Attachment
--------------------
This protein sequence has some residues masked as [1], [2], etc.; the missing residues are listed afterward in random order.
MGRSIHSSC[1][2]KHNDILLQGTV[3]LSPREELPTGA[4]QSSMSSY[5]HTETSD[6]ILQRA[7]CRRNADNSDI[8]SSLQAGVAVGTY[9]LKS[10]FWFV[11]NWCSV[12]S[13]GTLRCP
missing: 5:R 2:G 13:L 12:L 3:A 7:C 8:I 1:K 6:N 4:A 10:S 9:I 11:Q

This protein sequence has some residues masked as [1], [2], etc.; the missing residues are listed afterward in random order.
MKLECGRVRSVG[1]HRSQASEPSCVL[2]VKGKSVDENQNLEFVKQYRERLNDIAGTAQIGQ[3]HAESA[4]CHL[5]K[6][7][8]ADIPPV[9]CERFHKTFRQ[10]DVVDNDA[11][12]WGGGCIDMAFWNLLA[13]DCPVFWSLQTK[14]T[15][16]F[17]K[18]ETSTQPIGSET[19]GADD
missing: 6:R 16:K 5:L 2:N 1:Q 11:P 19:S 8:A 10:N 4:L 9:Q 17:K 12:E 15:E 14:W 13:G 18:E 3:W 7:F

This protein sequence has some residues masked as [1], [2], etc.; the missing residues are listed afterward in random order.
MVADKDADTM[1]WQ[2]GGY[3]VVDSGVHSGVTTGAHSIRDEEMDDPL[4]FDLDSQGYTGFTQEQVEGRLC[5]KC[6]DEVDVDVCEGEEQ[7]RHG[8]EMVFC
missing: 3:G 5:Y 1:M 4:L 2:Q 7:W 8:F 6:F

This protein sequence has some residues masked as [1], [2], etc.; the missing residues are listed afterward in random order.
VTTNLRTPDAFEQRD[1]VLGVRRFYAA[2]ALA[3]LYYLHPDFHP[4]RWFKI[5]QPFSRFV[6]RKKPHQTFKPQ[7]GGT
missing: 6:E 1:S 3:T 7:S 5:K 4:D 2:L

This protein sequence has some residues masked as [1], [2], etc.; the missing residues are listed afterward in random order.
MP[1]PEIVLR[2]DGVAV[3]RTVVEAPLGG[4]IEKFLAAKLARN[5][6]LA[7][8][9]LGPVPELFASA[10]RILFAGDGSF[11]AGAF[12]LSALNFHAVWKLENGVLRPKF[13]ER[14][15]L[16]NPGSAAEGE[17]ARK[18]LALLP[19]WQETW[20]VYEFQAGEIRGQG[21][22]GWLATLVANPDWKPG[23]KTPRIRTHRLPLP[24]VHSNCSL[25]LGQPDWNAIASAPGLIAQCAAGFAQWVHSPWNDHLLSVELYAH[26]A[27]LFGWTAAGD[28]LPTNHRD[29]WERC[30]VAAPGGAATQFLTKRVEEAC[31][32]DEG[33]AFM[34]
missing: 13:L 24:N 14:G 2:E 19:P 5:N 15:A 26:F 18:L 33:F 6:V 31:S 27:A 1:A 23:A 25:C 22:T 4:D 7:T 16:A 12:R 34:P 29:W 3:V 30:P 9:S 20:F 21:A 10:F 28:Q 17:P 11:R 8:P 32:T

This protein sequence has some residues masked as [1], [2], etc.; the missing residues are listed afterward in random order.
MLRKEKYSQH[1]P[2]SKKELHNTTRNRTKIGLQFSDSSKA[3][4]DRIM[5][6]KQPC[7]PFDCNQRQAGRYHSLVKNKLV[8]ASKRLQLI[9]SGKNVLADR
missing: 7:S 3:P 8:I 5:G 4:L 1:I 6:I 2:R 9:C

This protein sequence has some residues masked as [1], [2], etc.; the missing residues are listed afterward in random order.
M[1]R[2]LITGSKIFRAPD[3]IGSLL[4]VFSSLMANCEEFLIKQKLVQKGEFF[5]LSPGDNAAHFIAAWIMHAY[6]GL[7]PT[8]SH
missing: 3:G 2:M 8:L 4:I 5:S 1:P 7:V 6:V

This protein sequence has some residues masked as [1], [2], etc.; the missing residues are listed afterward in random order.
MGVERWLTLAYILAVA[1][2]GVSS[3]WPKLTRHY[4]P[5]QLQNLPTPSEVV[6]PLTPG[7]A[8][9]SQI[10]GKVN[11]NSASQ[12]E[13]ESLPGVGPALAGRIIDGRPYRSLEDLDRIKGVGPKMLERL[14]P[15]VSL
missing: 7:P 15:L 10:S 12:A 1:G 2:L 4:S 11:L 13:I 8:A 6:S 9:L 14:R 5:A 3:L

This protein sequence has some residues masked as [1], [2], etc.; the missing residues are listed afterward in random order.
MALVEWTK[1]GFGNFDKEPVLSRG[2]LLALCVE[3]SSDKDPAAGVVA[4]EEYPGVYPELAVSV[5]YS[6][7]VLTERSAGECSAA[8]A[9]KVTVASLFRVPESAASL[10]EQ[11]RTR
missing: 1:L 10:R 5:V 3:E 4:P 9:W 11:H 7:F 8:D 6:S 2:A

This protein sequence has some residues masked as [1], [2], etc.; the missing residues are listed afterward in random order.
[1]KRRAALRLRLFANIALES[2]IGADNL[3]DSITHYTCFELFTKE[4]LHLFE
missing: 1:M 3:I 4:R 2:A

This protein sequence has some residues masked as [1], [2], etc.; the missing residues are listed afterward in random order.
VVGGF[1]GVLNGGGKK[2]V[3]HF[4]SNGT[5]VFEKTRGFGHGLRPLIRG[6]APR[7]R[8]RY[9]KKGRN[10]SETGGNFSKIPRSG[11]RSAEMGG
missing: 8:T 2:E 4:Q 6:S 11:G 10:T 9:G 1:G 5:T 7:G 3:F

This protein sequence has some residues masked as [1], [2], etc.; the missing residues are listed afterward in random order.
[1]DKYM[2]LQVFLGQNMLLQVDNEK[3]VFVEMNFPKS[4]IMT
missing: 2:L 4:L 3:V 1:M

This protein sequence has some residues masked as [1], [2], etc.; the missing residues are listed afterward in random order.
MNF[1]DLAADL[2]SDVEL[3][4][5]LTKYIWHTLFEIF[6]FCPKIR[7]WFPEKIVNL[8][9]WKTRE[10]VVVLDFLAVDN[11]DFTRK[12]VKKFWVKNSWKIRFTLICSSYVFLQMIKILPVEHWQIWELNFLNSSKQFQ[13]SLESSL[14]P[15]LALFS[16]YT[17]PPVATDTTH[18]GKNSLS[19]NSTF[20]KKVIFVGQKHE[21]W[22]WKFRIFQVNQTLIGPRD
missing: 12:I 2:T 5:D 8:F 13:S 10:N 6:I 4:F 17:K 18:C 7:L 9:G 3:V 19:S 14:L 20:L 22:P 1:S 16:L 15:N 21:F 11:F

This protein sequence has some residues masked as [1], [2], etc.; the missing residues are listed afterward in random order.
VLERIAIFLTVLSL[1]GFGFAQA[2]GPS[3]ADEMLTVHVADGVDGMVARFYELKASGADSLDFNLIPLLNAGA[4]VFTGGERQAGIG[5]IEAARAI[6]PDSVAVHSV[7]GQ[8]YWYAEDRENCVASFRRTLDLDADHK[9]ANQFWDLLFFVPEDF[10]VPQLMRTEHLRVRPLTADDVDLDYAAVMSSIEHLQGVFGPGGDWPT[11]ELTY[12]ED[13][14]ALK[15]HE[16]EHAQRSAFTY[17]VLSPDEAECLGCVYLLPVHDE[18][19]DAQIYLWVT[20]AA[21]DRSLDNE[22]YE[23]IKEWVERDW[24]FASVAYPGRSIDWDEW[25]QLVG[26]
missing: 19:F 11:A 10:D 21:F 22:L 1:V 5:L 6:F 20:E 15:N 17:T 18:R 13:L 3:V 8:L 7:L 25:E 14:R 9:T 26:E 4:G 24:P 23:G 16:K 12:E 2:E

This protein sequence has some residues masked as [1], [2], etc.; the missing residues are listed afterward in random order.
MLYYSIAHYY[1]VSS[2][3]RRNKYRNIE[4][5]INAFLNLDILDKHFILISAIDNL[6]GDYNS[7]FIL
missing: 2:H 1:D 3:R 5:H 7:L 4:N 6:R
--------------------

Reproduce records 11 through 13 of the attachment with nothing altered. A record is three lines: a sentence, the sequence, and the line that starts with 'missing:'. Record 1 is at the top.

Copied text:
This protein sequence has some residues masked as [1], [2], etc.; the missing residues are listed afterward in random order.
VVGGF[1]GVLNGGGKK[2]V[3]HF[4]SNGT[5]VFEKTRGFGHGLRPLIRG[6]APR[7]R[8]RY[9]KKGRN[10]SETGGNFSKIPRSG[11]RSAEMGG
missing: 8:T 2:E 4:Q 6:S 11:G 10:T 9:G 1:G 5:T 7:G 3:F

This protein sequence has some residues masked as [1], [2], etc.; the missing residues are listed afterward in random order.
[1]DKYM[2]LQVFLGQNMLLQVDNEK[3]VFVEMNFPKS[4]IMT
missing: 2:L 4:L 3:V 1:M

This protein sequence has some residues masked as [1], [2], etc.; the missing residues are listed afterward in random order.
MNF[1]DLAADL[2]SDVEL[3][4][5]LTKYIWHTLFEIF[6]FCPKIR[7]WFPEKIVNL[8][9]WKTRE[10]VVVLDFLAVDN[11]DFTRK[12]VKKFWVKNSWKIRFTLICSSYVFLQMIKILPVEHWQIWELNFLNSSKQFQ[13]SLESSL[14]P[15]LALFS[16]YT[17]PPVATDTTH[18]GKNSLS[19]NSTF[20]KKVIFVGQKHE[21]W[22]WKFRIFQVNQTLIGPRD
missing: 12:I 2:T 5:D 8:F 13:S 10:N 6:I 4:F 17:K 18:C 7:L 9:G 3:V 19:S 14:L 20:L 22:P 1:S 16:L 15:N 21:F 11:F